His primary scientific interests are in Programming language, Model checking, Java, Correctness and Software. Program analysis, Source code, Program slicing, Concurrency and Software verification are the primary areas of interest in his Programming language study. In Model checking, John Hatcliff works on issues like Finite-state machine, which are connected to Executable.
His work deals with themes such as Object-oriented programming and Formal verification, which intersect with Java. John Hatcliff focuses mostly in the field of Correctness, narrowing it down to matters related to Formal specification and, in some cases, Middleware and Middleware. His specific area of interest is Software, where he studies Software system.
His primary areas of investigation include Programming language, Software engineering, Model checking, Software and Java. His Programming language study focuses mostly on Program analysis, Software development, Correctness, Object-oriented programming and Source code. His biological study spans a wide range of topics, including Program transformation and Program slicing.
His Model checking research incorporates themes from Embedded software, Formal methods, Reduction, Specification language and Finite-state machine. John Hatcliff interconnects Extensibility and Domain in the investigation of issues within Software. The study incorporates disciplines such as Heap, Semantics, Concurrency and Slicing in addition to Java.
The scientist’s investigation covers issues in Interoperability, Software engineering, Risk management, Medical device and Medical systems. His research in Interoperability intersects with topics in Distributed computing, Reduction, Principle of compositionality and Engineering management. His Software engineering research includes themes of Systems architecture, Component-based software engineering, Software and Architecture Analysis & Design Language.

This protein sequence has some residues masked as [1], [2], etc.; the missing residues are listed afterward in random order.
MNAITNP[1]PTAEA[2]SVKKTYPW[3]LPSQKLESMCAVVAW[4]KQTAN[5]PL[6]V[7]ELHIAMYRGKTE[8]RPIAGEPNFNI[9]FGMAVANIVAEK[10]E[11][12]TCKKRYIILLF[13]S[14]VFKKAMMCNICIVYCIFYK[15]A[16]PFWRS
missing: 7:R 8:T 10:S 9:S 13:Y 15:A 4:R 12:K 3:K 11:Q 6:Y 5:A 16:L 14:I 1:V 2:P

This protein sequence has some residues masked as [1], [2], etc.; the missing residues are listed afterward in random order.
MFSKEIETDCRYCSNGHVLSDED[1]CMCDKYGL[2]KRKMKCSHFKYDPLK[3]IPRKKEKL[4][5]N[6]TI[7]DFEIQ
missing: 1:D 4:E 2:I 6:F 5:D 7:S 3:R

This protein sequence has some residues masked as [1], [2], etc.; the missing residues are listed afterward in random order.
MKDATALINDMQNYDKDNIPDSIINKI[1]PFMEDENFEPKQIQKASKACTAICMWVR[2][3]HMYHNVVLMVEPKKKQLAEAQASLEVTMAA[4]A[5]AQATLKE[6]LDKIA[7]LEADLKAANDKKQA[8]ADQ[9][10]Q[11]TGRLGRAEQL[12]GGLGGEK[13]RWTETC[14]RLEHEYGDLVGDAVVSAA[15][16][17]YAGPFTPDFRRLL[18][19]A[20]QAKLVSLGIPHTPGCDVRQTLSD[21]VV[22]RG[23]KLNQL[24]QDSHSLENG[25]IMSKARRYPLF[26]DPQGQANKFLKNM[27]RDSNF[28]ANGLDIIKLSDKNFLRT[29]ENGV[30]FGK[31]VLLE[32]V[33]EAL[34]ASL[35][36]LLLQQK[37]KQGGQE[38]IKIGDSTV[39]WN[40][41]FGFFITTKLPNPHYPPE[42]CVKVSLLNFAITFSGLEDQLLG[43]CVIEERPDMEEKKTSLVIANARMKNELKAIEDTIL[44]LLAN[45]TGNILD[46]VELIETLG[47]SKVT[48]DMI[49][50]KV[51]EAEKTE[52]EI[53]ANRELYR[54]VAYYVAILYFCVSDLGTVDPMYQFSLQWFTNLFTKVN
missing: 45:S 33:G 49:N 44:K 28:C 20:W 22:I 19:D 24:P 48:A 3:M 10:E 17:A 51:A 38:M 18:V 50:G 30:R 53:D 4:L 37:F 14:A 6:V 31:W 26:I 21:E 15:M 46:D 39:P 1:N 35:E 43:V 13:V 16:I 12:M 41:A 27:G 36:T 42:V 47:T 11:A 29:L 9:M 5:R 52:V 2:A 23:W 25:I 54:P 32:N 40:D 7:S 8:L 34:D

The concepts of his Component-based software engineering study are interwoven with issues in Information flow, Control and Propagation of uncertainty. John Hatcliff combines subjects such as Architectural model and Middleware with his study of Software. His Computer security study combines topics in areas such as Security testing, Security through obscurity and Security engineering.
John Hatcliff mainly focuses on Computer security, Medical systems, Interoperability, Medical device and Software. His work carried out in the field of Computer security brings together such families of science as System safety, Security through obscurity and Security testing. Medical systems is connected with Iso standards, Risk management, Computer architecture, Overhead and Set in his research.
As a part of the same scientific family, John Hatcliff mostly works in the field of Interoperability, focusing on Principle of compositionality and, on occasion, Software engineering. His biological study spans a wide range of topics, including Software system, Reliability, Medical software and Solid modeling. His work in the fields of Middleware overlaps with other areas such as Lead.
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Bandera: extracting finite-state models from Java source code
James C. Corbett;Matthew B. Dwyer;John Hatcliff;Shawn Laubach.
international conference on software engineering (2000)
Bogor: an extensible and highly-modular software model checking framework
Robby;Matthew B. Dwyer;John Hatcliff.
foundations of software engineering (2003)
Challenges and Research Directions in Medical Cyber–Physical Systems
Insup Lee;O. Sokolsky;Sanjian Chen;J. Hatcliff.
Proceedings of the IEEE (2012)
Slicing Software for Model Construction
John Hatcliff;Matthew B. Dwyer;Hongjun Zheng.
Higher-Order and Symbolic Computation archive (2000)
Cadena: an integrated development, analysis, and verification environment for component-based systems
John Hatcliff;Xinghua Deng;Matthew B. Dwyer;Georg Jung.
international conference on software engineering (2003)
Tool-supported program abstraction for finite-state verification
Matthew B. Dwyer;John Hatcliff;Roby Joehanes;Shawn Laubach.
international conference on software engineering (2001)
Behavioral interface specification languages
John Hatcliff;Gary T. Leavens;K. Rustan M. Leino;Peter Müller.
ACM Computing Surveys (2012)
Using the Bandera Tool Set to Model-Check Properties of Concurrent Java Software
John Hatcliff;Matthew B. Dwyer.
international conference on concurrency theory (2001)
High-confidence medical device software and systems
I. Lee;G.J. Pappas;R. Cleaveland;J. Hatcliff.
IEEE Computer (2006)
A generic account of continuation-passing styles
John Hatcliff;Olivier Danvy.
symposium on principles of programming languages (1994)
International Journal on Software Tools for Technology Transfer
(Impact Factor: 1.256)
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